u=

(5)

(1)

(2)

v=

(1)

(2)

(1)

w=

(3)

(1)

(-2)

is it u+v+w = 0 if they are linearly independent?

And how do i find out if its form a basis ofR^3

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- Aug 26th 2010, 06:47 PMjhtlinearly independent?
u=

(5)

(1)

(2)

v=

(1)

(2)

(1)

w=

(3)

(1)

(-2)

is it u+v+w = 0 if they are linearly independent?

And how do i find out if its form a basis of**R**^3 - Aug 26th 2010, 06:55 PMtonio

What you have to check is whether $\displaystyle au+bv+cw=0$ is possible with at least one of the scalars $\displaystyle a,b,c$ not zero. In our case you've to check whether:

$\displaystyle au+bv+cw=\begin{pmatrix}5a\\a\\2a\end{pmatrix}+\be gin{pmatrix}b\\2b\\b\end{pmatrix}+\begin{pmatrix}3 c\\c\\-2c\end{pmatrix}=\begin{pmatrix}0\\0\\0\end{pmatrix }\iff a=b=c=0$.

If the above homogeneous linear system only has the trivial solution then the three vectors are lin. ind., otherwise they're lin. dep.

Tonio - Aug 26th 2010, 07:31 PMjht
Thanks, i also have a question other than part (b) above,

say if u,v,w is lin,indep

q=w-v+lu and l E**R**

show u,v,q is lin,indep.

I can see u,v,q is lin,indep if q=w-v+u

But what if the equaition at above with a l real number multiply by u in the equation? - Aug 26th 2010, 07:47 PMjht
so i found a=20/63 ; b = -5/9; c= 5/7

i am wondering is it right? - Aug 27th 2010, 09:31 AMHallsofIvy
No, if there exist

**any**numbers, a, b, c, not all 0, so that au+ bv+ cw= 0 then they are**dependent**if u+ v+ w= 0 then a= b= c= 1 are not all 0 so they are dependent. Of course, with the u, v, w you give here, u+ v+ w is NOT 0.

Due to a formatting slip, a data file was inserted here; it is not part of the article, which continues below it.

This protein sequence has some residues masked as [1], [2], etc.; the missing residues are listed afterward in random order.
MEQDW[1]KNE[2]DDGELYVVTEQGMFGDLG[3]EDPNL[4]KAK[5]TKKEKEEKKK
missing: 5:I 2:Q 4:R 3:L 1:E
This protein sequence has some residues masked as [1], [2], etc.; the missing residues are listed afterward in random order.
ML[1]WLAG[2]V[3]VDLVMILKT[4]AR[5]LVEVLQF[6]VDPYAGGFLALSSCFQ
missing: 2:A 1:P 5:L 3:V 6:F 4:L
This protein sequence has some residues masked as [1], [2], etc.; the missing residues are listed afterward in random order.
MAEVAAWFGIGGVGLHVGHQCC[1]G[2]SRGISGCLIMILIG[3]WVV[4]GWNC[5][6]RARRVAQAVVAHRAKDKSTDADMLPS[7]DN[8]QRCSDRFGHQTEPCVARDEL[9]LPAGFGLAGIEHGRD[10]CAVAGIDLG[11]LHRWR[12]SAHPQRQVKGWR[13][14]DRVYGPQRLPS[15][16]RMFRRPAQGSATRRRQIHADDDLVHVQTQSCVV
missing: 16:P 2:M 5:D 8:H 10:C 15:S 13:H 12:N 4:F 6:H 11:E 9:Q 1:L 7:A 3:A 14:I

Quote:

And how do i find out if its form a basis of**R**^3

- Aug 27th 2010, 09:37 AMHallsofIvy
Tonio told you that you needed

$\displaystyle au+bv+cw=\begin{pmatrix}5a\\a\\2a\end{pmatrix}+\be gin{pmatrix}b\\2b\\b\end{pmatrix}+\begin{pmatrix}3 c\\c\\-2c\end{pmatrix}=\begin{pmatrix}0\\0\\0\end{pmatrix }$

So you must have 5a+ b+ 3c= 0, a+ 2b+ c= 0, and 2a+ b- 2c= 0.

with a= 20/63, b= -5/9, c= 5/7, the second equation is

a+ 2b+ c= (20/63)+ 2(-5/9)+ 5/7= 20/63- 10/9+ 5/7= 20/63- 70/63+ 45/63= -5/63, not 0. - Aug 27th 2010, 09:53 AMHallsofIvy
Suppose u, v, q were NOT linearly independent. The there exist a, b, c, not all 0, such that au+ bv+ cq= 0. But q= w- v+ lu so that is au+ bv+ c(w- v+ lu)= (a+ lc)u+ (b- c)v+ cw= 0. Since u, v, and w

**are**independent, we must have a+ lc= 0, b- c= 0, and c= 0. Those reduce to a= 0, b= 0, and c= 0 contradicting the assertion that they are not all 0. Since c= 0, the "l" in lc does not matter.